Mitch McConnell Says Terrorists 'Invigorated' and 'Excited' by U.S. Withdrawal From Afghanistan

Senate Minority Leader Mitch McConnell said Sunday that terrorists are "invigorated" and "excited" by the U.S. withdrawal from Afghanistan.

President Joe Biden has set August 31 as the deadline for the full withdrawal of U.S. forces from Afghanistan. On Thursday—amid the rapid evacuation of Americans, allies and Afghan refugees—the militant extremist group ISIS-K carried out an attack at the Kabul airport that left more than 170 people dead, including 13 U.S. service members.

"We're looking at the exit, and over the next two days our heroic military is doing the best they can with a horrible policy decision. This is one of the worst foreign policy decisions in American history, much worse than Saigon," McConnell, a Kentucky Republican, told Fox News Sunday host Chris Wallace.

McConnell argued that the U.S. withdrawal from Vietnam in 1975 posed little threat to Americans, because there were not Vietnamese terrorists planning to carry out attacks within the U.S. He said that with Afghanistan, the situation is the opposite.

Mitch McConnell
Senate Minority Leader Mitch McConnell (R-Kentucky) said that the U.S. withdrawal from Afghanistan is one of the "worst foreign policy decisions in American history" in a Sunday interview with Fox News. In this photo, McConnell heads toward the Senate Chamber in the U.S. Capitol on August 11 in Washington, D.C. Liz Lynch/Getty Images

"Just because we decided to stop fighting doesn't mean the terrorists go away. So they're still out there. They're invigorated. They're emboldened. They're excited about the success they see in bringing America to its knees in Afghanistan," McConnell said.

The GOP Senate leader was highly critical of former President Donald Trump's efforts to negotiate a peace deal with the Taliban. In February 2020, the Trump administration and the Taliban signed a peace agreement that called for the full withdrawal of U.S. forces by May 1 of this year.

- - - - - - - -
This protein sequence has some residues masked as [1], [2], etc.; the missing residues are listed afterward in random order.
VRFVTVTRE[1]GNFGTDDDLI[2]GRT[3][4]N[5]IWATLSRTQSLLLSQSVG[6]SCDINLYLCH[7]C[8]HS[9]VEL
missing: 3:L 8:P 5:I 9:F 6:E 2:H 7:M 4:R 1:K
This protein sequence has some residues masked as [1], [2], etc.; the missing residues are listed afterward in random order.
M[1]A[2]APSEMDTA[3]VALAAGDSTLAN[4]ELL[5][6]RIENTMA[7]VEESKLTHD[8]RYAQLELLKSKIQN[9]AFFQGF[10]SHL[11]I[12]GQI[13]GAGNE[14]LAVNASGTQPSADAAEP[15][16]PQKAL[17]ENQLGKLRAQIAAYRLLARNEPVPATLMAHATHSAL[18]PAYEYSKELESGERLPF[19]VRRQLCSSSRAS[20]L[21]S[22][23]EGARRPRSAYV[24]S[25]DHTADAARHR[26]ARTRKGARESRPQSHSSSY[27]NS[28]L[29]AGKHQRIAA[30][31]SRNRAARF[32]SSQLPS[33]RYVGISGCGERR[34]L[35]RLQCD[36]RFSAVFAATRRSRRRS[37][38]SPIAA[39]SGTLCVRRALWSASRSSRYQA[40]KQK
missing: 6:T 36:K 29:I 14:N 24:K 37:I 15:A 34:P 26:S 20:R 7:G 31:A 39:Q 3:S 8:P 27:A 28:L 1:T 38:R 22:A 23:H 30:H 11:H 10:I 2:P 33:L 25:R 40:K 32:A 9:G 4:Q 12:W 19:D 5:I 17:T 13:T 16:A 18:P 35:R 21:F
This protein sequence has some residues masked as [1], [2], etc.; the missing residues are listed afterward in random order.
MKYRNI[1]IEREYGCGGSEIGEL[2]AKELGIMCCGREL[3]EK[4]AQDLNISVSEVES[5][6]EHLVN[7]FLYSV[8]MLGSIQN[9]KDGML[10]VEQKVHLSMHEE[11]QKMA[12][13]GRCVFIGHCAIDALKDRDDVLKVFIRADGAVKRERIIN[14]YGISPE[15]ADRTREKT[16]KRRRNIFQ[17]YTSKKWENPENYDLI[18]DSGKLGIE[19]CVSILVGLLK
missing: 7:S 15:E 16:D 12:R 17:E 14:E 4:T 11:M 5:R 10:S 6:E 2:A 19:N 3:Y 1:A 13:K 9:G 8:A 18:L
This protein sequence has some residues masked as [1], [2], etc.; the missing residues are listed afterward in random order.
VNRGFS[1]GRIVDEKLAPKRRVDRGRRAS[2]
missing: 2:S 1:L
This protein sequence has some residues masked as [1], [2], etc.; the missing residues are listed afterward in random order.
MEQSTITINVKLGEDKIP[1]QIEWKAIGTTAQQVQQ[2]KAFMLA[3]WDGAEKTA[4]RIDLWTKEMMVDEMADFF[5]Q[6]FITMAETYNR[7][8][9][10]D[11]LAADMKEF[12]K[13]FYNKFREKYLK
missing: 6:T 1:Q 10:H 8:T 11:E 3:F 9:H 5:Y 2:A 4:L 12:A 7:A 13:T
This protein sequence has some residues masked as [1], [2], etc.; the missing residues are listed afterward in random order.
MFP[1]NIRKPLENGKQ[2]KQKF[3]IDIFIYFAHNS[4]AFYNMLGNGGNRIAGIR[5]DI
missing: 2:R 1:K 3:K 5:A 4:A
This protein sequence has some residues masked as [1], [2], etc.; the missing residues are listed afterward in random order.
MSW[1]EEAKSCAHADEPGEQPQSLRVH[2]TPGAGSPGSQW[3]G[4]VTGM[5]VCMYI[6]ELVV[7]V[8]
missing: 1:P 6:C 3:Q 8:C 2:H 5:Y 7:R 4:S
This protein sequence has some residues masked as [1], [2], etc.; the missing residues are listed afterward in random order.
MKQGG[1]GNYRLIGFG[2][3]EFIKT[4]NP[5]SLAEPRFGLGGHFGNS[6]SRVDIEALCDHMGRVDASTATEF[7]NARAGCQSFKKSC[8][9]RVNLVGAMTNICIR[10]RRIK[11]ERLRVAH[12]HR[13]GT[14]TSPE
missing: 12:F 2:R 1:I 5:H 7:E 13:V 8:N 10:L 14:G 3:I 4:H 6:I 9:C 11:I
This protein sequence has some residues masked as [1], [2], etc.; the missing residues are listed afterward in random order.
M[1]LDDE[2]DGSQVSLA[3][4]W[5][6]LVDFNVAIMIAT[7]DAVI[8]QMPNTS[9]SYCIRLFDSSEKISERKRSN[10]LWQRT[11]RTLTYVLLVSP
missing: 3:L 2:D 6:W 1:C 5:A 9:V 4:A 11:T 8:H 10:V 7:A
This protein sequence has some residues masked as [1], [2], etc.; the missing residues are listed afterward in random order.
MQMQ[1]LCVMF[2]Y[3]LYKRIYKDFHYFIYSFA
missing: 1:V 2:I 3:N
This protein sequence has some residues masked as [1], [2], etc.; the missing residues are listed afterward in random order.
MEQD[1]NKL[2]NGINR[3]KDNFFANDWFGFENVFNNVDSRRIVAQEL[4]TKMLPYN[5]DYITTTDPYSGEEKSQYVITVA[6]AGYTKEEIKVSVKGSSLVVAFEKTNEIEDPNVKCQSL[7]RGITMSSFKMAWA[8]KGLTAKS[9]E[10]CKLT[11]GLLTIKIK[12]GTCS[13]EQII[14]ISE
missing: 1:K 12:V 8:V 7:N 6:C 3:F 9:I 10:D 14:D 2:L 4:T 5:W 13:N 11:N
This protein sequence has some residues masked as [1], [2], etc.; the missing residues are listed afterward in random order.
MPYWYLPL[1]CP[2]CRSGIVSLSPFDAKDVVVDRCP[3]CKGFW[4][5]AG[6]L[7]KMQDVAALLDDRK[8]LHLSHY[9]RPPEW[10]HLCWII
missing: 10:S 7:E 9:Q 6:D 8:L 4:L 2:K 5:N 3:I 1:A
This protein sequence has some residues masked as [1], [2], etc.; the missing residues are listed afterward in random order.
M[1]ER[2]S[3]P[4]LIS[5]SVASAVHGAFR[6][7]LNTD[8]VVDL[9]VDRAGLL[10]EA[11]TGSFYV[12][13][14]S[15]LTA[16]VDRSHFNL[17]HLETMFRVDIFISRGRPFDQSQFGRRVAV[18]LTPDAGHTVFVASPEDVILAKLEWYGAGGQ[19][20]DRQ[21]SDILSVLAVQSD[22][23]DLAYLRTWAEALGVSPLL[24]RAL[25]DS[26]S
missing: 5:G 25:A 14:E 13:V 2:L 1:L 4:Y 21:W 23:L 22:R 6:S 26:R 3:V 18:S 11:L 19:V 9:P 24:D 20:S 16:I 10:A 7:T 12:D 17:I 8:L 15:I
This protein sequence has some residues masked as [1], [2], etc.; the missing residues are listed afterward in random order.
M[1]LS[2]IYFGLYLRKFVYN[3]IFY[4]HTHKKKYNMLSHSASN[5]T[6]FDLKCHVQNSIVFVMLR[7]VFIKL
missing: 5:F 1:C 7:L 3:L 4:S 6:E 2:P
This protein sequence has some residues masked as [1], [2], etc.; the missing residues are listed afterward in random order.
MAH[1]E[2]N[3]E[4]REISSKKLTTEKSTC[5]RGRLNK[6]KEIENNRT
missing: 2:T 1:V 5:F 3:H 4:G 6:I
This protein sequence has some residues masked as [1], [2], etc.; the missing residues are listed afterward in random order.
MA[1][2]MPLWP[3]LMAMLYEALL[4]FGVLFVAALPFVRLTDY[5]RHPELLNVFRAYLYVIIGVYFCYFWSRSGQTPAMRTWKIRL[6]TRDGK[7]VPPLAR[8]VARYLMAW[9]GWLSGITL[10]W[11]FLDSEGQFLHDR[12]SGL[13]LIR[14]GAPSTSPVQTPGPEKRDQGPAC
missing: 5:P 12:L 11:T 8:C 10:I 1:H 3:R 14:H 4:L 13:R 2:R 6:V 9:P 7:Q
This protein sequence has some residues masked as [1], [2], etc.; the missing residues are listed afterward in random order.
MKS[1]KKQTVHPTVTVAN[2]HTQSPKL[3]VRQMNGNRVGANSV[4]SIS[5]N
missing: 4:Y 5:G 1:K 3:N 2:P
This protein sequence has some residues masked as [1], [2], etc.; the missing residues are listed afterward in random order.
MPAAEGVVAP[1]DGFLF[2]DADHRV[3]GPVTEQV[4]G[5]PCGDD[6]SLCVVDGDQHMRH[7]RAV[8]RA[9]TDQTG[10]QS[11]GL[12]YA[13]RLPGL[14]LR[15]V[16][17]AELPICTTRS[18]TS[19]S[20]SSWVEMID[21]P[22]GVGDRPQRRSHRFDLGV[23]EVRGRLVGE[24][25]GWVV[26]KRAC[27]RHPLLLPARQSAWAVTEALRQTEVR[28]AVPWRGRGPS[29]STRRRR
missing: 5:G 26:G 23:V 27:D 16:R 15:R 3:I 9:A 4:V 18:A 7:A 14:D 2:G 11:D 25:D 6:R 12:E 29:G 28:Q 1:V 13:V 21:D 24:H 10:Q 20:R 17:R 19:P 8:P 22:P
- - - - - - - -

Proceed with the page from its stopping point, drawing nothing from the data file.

After he took office, Biden chose to abide by Trump's peace deal with the Taliban but extended the withdrawal deadline to September 11. He later moved that date forward to August 31. However, the Taliban regained near-total control of Afghanistan on August 15—two weeks before the president's withdrawal date.

The U.S. military has worked to rapidly evacuate Americans, allies and Afghan refugees remaining in the country in the wake of the Taliban's swift takeover. Kabul's international airport has remained under U.S. military control and the Taliban has largely allowed the evacuation to proceed with relatively little hindrance. However, the evacuation's security has been threatened by ISIS-K—which is opposed to the U.S. and the Taliban.

In the wake of the ISIS-K attack on Thursday, Biden and top administration officials have repeatedly vowed revenge against the militant extremist group. The Pentagon carried out a drone strike in retaliation against ISIS-K that reportedly killed two prominent members of the militant group.

After an explosion was reported in Kabul on Sunday, a CENTCOM spokesperson told Newsweek that the U.S. military had eliminated "an imminent ISIS-K threat to Hamid Karzai International airport."

"We are confident we successfully hit the target. Significant secondary explosions from the vehicle indicated the presence of a substantial amount of explosive material," Captain Bill Urban, the spokesperson, said.

"We are assessing the possibilities of civilian casualties, though we have no indications at this time. We remain vigilant for potential future threats."

Biden's national security adviser, Jake Sullivan, told Fox News Sunday that the Biden administration planned to continue taking out ISIS-K targets in Afghanistan moving forward, despite the withdrawal of U.S. forces.

The president "will ensure that we get the people responsible for this, that we continue to put pressure on the groups responsible for this, and that we continue to take targets off the battlefield," Sullivan said.